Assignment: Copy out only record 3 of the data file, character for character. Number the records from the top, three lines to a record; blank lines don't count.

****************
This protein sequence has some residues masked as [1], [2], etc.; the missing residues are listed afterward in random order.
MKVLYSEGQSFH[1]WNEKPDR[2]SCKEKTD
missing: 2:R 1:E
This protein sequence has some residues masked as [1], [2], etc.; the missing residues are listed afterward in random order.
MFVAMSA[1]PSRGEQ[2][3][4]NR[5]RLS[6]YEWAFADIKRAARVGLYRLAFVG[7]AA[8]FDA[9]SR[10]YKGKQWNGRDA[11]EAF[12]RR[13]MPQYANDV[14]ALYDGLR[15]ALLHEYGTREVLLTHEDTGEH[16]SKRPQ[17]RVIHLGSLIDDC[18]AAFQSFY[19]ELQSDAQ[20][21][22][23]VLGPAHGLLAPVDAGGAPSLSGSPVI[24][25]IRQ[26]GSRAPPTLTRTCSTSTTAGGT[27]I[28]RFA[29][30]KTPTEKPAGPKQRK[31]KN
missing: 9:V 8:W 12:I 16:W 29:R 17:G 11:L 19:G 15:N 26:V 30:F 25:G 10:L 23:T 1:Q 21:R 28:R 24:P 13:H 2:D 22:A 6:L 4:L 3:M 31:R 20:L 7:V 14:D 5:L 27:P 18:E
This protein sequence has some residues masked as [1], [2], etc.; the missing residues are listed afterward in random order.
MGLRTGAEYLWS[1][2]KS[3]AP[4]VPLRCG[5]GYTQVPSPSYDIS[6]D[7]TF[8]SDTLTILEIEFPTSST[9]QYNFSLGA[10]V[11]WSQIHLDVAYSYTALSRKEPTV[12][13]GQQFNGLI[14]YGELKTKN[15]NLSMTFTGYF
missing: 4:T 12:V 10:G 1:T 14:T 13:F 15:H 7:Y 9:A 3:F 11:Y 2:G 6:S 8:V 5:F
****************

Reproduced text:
This protein sequence has some residues masked as [1], [2], etc.; the missing residues are listed afterward in random order.
MGLRTGAEYLWS[1][2]KS[3]AP[4]VPLRCG[5]GYTQVPSPSYDIS[6]D[7]TF[8]SDTLTILEIEFPTSST[9]QYNFSLGA[10]V[11]WSQIHLDVAYSYTALSRKEPTV[12][13]GQQFNGLI[14]YGELKTKN[15]NLSMTFTGYF
missing: 4:T 12:V 10:G 1:T 14:T 13:F 15:H 7:Y 9:A 3:F 11:Y 2:G 6:S 8:V 5:F